The European Communities Act 1972 (ECA) is expected to be repealed on actual exit, and we will no longer be bound by CJEU rulings. What this means precisely is not entirely clear. CJEU rulings on VAT are already part of UK VAT law through incorporation in UK decisions. One would be hard pressed to find a significant 21st century UK VAT decision that does not refer to a CJEU ruling or an applicable European principle. CJEU rulings delivered post-actual exit can be ignored, but that may not always be sensible, especially with rulings that clarify or further develop previous rulings we have adopted. We will undoubtedly pick and choose, but on what basis? What defines a cherry? In Colaingrove [2015] UKUT 2, after holding there was no dichotomy between the principles on single composite supplies as laid down by the CJEU in (and since) CPP (C-349/96) and the principles that were developed in the same area in the UK before CPP, the UT said: ‘There is never any need to have recourse to the pre-CPP approach of the domestic courts, and in doing so the FTT erred in law’.
Will the reverse now be the norm, with domestic decisions regaining primacy and CJEU rulings being only of (possibly diminishing) persuasive value? It is inconceivable that, after actual exit, the CJEU will be to us what the Privy Council is to the Commonwealth. Will there still be a place for inherently European principles such as fiscal neutrality or the abuse of rights? Would even HMRC want to extend the GAAR (general anti-avoidance rule) to VAT? Or would they instead unearth and reanimate the original Halifax test (LON/00/977) before the case was referred to the CJEU? Sadly, these are not academic questions, but live ones with real world consequences. Should the Court of Appeal decide in Longridge (heard in April) that the CJEU ruling in Commission v Finland (Case C-246/08) meant that Yarburgh [2001] EWHC 2201 and St Paul’s Community Project [2004] EWHC 2490 (two domestic decisions) were no longer good law would actual exit affect how this issue would be considered on appeal? What about Bookit, where on 26 May 2016, the CJEU (C-607/14) overruled the Court of Appeal judgment [2006] EWCA Civ 550? The case was only in the FTT when the referral was made. Does the final outcome now depend on whether appeals can outpace the clock on the ECA? And what about that glorious 800lbs gorilla – or the £1.2bn question – Littlewoods? The Court of Appeal [2015] EWCA Civ 515 held that the taxpayer’s restitution claims were barred under domestic law, but that exclusion was contrary to EU law. The case is on appeal to the Supreme Court. Actual exit is unlikely to happen before the appeal is heard, but the notion that the result may be different pre- and post-actual exit can hardly be satisfactory. Will there be a transitional period? Will taxpayers have accrued rights?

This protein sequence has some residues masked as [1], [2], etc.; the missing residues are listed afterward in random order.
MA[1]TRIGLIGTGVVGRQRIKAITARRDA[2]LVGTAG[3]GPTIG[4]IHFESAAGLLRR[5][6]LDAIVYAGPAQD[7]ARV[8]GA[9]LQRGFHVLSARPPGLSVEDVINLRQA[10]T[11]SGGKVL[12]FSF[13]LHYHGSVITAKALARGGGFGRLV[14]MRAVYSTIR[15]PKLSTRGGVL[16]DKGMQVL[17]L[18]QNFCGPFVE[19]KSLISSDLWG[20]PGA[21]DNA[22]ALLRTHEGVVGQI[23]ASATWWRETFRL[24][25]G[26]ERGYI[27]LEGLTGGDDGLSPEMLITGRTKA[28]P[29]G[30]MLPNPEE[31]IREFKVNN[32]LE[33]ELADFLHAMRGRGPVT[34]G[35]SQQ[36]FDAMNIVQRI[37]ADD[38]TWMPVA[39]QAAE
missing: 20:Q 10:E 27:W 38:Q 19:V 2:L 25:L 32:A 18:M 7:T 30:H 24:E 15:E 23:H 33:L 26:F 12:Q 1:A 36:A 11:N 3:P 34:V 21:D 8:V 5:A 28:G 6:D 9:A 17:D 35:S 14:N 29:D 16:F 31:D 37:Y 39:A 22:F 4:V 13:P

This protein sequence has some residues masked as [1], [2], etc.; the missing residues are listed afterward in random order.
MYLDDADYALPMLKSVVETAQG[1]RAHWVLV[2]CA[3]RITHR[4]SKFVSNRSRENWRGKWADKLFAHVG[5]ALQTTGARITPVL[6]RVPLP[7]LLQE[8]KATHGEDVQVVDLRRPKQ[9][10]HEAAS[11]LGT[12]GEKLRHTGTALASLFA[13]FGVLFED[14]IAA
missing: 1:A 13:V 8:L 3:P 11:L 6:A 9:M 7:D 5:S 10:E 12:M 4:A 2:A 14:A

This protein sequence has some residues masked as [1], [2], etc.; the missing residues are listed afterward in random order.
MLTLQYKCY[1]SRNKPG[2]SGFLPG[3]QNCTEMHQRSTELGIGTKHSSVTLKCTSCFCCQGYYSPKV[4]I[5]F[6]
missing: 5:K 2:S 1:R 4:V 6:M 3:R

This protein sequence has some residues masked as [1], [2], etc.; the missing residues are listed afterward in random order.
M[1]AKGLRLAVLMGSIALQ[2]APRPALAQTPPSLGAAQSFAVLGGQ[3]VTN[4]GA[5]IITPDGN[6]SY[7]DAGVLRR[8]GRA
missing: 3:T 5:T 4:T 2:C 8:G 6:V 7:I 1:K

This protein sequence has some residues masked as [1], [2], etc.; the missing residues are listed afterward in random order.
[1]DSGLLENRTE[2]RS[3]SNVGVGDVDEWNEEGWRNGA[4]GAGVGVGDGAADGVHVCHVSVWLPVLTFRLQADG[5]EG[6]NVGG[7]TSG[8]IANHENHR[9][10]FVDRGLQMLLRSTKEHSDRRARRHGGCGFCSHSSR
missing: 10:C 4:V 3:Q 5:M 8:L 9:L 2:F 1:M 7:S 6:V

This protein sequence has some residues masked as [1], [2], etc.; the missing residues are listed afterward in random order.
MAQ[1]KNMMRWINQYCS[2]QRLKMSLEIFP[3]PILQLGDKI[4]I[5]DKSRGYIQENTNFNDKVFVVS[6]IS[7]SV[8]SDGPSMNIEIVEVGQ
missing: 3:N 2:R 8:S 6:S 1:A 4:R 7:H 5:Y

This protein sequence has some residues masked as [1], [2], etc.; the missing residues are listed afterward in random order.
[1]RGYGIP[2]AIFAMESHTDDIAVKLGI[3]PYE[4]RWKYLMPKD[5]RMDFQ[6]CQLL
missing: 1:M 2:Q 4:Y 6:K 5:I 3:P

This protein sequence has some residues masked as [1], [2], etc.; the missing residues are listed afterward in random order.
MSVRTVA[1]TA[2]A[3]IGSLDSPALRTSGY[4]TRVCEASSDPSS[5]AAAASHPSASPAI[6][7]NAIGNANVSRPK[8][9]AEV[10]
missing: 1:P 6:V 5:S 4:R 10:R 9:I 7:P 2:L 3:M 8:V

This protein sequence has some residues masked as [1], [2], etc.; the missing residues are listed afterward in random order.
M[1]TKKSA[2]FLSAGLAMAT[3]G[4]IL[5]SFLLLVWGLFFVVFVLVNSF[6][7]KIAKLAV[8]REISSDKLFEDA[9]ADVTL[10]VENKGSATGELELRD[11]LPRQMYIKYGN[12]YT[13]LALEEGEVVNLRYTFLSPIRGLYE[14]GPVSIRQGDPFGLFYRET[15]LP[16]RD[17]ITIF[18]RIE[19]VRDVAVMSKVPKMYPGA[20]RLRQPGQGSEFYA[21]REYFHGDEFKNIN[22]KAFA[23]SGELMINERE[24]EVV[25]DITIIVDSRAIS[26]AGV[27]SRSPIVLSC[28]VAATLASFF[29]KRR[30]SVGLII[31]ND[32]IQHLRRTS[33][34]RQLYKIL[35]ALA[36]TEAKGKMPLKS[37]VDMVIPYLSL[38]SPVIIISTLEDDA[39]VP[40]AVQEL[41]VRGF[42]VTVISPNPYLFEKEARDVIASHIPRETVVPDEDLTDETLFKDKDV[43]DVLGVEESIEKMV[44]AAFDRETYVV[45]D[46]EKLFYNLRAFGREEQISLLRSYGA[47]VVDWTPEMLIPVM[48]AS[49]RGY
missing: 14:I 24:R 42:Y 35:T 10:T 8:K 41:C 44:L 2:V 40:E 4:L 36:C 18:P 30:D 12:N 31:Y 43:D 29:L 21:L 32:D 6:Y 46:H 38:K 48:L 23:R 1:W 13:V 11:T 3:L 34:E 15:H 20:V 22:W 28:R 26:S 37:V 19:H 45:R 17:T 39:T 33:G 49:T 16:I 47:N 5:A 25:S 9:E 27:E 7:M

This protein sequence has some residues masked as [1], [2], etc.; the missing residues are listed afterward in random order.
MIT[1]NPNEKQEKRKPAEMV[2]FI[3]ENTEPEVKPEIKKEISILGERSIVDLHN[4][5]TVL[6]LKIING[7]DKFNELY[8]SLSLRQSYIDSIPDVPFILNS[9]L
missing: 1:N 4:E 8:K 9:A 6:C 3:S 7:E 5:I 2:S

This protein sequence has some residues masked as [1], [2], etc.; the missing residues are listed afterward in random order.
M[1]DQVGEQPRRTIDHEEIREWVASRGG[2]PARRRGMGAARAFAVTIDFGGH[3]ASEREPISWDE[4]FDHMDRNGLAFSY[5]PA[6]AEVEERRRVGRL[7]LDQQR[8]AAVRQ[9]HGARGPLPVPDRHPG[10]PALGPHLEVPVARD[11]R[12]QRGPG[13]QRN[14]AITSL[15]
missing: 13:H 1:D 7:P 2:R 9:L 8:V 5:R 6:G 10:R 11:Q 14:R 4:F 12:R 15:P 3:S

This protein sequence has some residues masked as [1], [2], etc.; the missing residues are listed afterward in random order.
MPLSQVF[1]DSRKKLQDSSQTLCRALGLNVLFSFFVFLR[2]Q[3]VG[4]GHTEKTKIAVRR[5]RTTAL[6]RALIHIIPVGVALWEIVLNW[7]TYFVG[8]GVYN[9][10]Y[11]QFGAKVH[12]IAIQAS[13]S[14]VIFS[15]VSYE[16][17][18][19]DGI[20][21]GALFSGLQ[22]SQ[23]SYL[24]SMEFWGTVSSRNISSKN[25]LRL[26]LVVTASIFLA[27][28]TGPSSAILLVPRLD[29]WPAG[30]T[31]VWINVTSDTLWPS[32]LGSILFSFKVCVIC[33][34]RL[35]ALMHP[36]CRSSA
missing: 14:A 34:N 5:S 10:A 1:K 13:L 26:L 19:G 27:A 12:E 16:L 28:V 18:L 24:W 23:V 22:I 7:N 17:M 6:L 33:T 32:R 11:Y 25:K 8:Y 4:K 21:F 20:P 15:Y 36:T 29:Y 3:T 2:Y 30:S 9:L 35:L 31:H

These are some initial thoughts. And loath as I am to end on a raft of unanswered questions, a cliffhanger is perhaps the most appropriate ending given the general uncertainty in the country at large. Let’s hope the coming weeks will bring greater clarity and firmer guidance from the government.